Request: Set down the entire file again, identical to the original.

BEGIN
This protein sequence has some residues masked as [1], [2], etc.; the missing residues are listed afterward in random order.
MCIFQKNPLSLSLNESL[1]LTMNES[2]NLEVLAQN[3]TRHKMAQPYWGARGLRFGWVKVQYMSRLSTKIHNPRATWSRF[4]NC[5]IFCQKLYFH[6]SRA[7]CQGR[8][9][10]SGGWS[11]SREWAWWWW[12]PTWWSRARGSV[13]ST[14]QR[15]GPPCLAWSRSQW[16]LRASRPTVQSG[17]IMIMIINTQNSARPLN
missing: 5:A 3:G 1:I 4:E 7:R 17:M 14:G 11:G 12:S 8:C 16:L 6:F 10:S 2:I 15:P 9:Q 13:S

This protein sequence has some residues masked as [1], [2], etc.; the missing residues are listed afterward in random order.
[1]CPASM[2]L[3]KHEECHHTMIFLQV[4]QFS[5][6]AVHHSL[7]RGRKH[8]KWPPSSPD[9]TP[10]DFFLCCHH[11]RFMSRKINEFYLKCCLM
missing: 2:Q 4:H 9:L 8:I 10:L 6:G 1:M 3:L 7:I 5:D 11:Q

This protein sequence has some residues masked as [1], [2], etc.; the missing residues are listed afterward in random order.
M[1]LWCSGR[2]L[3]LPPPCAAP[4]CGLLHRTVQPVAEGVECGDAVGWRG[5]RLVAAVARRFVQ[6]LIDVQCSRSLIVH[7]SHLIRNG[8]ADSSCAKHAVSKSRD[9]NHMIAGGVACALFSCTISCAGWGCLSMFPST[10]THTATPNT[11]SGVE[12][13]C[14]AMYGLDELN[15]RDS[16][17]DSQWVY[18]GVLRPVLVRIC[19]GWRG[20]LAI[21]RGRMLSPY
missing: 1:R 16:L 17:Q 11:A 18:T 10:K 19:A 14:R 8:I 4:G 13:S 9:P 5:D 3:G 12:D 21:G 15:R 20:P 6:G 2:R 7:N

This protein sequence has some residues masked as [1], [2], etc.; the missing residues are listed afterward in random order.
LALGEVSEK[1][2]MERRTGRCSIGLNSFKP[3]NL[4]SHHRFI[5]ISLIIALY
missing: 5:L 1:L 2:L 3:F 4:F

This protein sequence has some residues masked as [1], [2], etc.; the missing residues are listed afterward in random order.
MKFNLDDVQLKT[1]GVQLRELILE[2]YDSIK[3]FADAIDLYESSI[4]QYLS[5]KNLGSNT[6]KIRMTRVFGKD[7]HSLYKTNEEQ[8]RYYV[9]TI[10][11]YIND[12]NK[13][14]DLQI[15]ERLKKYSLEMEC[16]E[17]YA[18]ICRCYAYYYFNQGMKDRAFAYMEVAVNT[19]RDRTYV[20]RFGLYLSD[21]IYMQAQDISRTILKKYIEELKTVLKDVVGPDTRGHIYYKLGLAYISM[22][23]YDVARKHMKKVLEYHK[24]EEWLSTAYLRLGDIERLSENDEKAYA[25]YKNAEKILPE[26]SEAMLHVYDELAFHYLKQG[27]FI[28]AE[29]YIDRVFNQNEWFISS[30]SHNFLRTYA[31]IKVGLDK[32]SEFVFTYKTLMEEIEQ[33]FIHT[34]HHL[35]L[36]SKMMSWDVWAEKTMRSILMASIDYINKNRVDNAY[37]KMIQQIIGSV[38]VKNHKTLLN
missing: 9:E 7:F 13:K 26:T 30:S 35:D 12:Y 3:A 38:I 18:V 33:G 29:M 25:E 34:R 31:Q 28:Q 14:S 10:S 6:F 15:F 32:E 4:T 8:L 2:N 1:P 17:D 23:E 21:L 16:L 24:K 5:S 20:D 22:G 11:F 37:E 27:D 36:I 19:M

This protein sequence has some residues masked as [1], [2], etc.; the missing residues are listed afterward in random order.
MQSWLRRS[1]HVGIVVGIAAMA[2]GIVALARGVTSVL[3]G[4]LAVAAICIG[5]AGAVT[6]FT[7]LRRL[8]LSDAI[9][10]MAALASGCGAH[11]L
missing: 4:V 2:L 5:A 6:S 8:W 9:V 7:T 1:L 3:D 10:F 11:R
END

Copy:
This protein sequence has some residues masked as [1], [2], etc.; the missing residues are listed afterward in random order.
MCIFQKNPLSLSLNESL[1]LTMNES[2]NLEVLAQN[3]TRHKMAQPYWGARGLRFGWVKVQYMSRLSTKIHNPRATWSRF[4]NC[5]IFCQKLYFH[6]SRA[7]CQGR[8][9][10]SGGWS[11]SREWAWWWW[12]PTWWSRARGSV[13]ST[14]QR[15]GPPCLAWSRSQW[16]LRASRPTVQSG[17]IMIMIINTQNSARPLN
missing: 5:A 3:G 1:I 4:E 7:R 17:M 14:G 11:G 12:S 8:C 16:L 6:F 10:S 2:I 15:P 9:Q 13:S

This protein sequence has some residues masked as [1], [2], etc.; the missing residues are listed afterward in random order.
[1]CPASM[2]L[3]KHEECHHTMIFLQV[4]QFS[5][6]AVHHSL[7]RGRKH[8]KWPPSSPD[9]TP[10]DFFLCCHH[11]RFMSRKINEFYLKCCLM
missing: 2:Q 4:H 9:L 8:I 10:L 6:G 1:M 3:L 7:I 5:D 11:Q

This protein sequence has some residues masked as [1], [2], etc.; the missing residues are listed afterward in random order.
M[1]LWCSGR[2]L[3]LPPPCAAP[4]CGLLHRTVQPVAEGVECGDAVGWRG[5]RLVAAVARRFVQ[6]LIDVQCSRSLIVH[7]SHLIRNG[8]ADSSCAKHAVSKSRD[9]NHMIAGGVACALFSCTISCAGWGCLSMFPST[10]THTATPNT[11]SGVE[12][13]C[14]AMYGLDELN[15]RDS[16][17]DSQWVY[18]GVLRPVLVRIC[19]GWRG[20]LAI[21]RGRMLSPY
missing: 1:R 16:L 17:Q 11:A 18:T 10:K 19:A 14:R 8:I 4:G 13:S 9:P 5:D 3:G 12:D 21:G 15:R 20:P 6:G 2:R 7:N

This protein sequence has some residues masked as [1], [2], etc.; the missing residues are listed afterward in random order.
LALGEVSEK[1][2]MERRTGRCSIGLNSFKP[3]NL[4]SHHRFI[5]ISLIIALY
missing: 5:L 1:L 2:L 3:F 4:F

This protein sequence has some residues masked as [1], [2], etc.; the missing residues are listed afterward in random order.
MKFNLDDVQLKT[1]GVQLRELILE[2]YDSIK[3]FADAIDLYESSI[4]QYLS[5]KNLGSNT[6]KIRMTRVFGKD[7]HSLYKTNEEQ[8]RYYV[9]TI[10][11]YIND[12]NK[13][14]DLQI[15]ERLKKYSLEMEC[16]E[17]YA[18]ICRCYAYYYFNQGMKDRAFAYMEVAVNT[19]RDRTYV[20]RFGLYLSD[21]IYMQAQDISRTILKKYIEELKTVLKDVVGPDTRGHIYYKLGLAYISM[22][23]YDVARKHMKKVLEYHK[24]EEWLSTAYLRLGDIERLSENDEKAYA[25]YKNAEKILPE[26]SEAMLHVYDELAFHYLKQG[27]FI[28]AE[29]YIDRVFNQNEWFISS[30]SHNFLRTYA[31]IKVGLDK[32]SEFVFTYKTLMEEIEQ[33]FIHT[34]HHL[35]L[36]SKMMSWDVWAEKTMRSILMASIDYINKNRVDNAY[37]KMIQQIIGSV[38]VKNHKTLLN
missing: 9:E 7:F 13:K 26:T 30:S 35:D 12:Y 3:A 38:I 18:V 33:G 29:M 25:E 34:R 31:Q 28:Q 14:S 10:S 6:F 15:F 32:E 4:T 8:L 2:N 1:P 17:D 23:E 21:L 16:L 24:K 5:S 20:D 22:G 11:F 37:E 27:D 36:I 19:M

This protein sequence has some residues masked as [1], [2], etc.; the missing residues are listed afterward in random order.
MQSWLRRS[1]HVGIVVGIAAMA[2]GIVALARGVTSVL[3]G[4]LAVAAICIG[5]AGAVT[6]FT[7]LRRL[8]LSDAI[9][10]MAALASGCGAH[11]L
missing: 4:V 2:L 5:A 6:S 8:W 9:V 7:T 1:L 3:D 10:F 11:R